Calling 12b-1 fees a wolf in sheep’s clothing, St. Louis Post-Dispatch columnist David Nicklaus doubts that the Securities and Exchange Commission will make good on its recent promise to curtail, possibly even eliminate, 12b-1 fees.

Most of the $11 billion or so that investors pay each year in 12b-1 fees is used to pay brokers via revenue-sharing agreements, rather than for marketing and advertising to raise a fund’s assets, and, therefore, bring lower fees through economies of scale.

When the SEC first permitted 12b-1 fees in 1980, the fund industry was losing assets due to a prolonged bear market throughout the 1970s. But since then, the industry has misused the fees for what, Niklaus said, are essentially “kickbacks.”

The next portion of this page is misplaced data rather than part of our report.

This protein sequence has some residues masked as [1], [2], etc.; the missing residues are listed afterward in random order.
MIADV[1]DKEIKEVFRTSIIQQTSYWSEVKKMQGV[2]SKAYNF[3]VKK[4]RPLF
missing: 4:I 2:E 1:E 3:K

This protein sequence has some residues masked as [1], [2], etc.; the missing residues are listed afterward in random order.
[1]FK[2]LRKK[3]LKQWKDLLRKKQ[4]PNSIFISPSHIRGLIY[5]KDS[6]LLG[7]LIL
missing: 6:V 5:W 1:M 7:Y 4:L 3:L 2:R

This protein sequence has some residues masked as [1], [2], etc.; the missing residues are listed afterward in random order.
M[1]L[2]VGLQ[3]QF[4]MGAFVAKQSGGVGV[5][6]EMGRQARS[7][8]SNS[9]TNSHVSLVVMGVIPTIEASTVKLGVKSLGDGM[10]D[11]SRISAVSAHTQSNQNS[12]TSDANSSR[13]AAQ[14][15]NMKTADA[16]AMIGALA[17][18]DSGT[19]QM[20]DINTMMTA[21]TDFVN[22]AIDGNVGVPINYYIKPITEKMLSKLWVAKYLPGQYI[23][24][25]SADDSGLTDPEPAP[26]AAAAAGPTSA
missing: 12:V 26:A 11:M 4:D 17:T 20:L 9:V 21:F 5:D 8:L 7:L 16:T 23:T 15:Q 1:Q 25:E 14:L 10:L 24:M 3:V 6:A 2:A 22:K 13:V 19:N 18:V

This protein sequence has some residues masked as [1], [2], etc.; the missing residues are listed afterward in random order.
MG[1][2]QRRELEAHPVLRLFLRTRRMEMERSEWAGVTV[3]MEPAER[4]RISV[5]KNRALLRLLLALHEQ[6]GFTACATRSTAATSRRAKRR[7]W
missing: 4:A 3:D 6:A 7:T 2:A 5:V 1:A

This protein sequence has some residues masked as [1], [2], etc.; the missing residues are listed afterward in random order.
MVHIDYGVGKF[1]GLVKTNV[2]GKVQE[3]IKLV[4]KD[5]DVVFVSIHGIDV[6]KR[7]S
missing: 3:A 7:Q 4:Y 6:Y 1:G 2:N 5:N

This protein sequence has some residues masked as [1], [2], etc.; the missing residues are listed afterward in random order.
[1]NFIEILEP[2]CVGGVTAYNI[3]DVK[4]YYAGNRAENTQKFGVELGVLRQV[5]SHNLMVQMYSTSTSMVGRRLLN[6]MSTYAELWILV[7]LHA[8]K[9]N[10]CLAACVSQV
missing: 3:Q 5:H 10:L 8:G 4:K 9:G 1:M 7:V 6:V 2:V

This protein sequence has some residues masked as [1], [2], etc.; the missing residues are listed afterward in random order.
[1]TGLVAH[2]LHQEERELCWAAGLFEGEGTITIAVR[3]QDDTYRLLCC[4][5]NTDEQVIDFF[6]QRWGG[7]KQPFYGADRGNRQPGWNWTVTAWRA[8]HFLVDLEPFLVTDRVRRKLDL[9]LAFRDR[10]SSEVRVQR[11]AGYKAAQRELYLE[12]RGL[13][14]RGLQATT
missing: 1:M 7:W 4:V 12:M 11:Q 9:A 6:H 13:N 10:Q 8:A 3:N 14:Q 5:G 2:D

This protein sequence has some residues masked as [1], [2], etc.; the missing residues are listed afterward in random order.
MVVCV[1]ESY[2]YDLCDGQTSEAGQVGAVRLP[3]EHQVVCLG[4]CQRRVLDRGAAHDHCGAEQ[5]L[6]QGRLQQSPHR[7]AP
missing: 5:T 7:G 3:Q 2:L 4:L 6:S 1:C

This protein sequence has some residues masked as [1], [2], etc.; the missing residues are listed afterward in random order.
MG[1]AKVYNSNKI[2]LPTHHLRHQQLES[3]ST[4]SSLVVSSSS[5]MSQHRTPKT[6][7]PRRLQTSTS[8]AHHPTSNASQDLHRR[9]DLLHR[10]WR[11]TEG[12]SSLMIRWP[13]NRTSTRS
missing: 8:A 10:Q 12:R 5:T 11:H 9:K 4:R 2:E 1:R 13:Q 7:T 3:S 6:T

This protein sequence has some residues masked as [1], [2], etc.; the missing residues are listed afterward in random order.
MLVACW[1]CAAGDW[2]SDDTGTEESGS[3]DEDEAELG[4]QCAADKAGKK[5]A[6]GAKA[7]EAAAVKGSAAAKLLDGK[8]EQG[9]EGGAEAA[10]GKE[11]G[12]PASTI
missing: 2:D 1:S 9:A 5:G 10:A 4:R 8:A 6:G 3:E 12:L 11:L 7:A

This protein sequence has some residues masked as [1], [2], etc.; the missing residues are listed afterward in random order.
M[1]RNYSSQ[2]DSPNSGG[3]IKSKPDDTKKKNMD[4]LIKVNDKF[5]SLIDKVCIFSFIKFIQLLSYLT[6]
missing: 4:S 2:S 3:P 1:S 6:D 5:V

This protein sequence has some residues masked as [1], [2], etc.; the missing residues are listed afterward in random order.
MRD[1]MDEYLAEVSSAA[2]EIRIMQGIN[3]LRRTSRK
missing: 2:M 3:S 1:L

“This insidious fee lets a fund advertise itself as ‘no load’ while still using investors’ money to pay brokers for their sales efforts,” he notes. “Inside a 401(k) plan, it also lets the fund pay various middlemen with investors’ money.”

Noting that the SEC has repeatedly talked about doing away with 12b-1 fees over the years, Mercer Bullard, founder of Fund Democracy, thinks the tough talk will amount to very little, once again. “We haven’t seen any action yet, and I’m skeptical that there will be. The industry likes 12b-1 fees and wants to keep them the way they are.”

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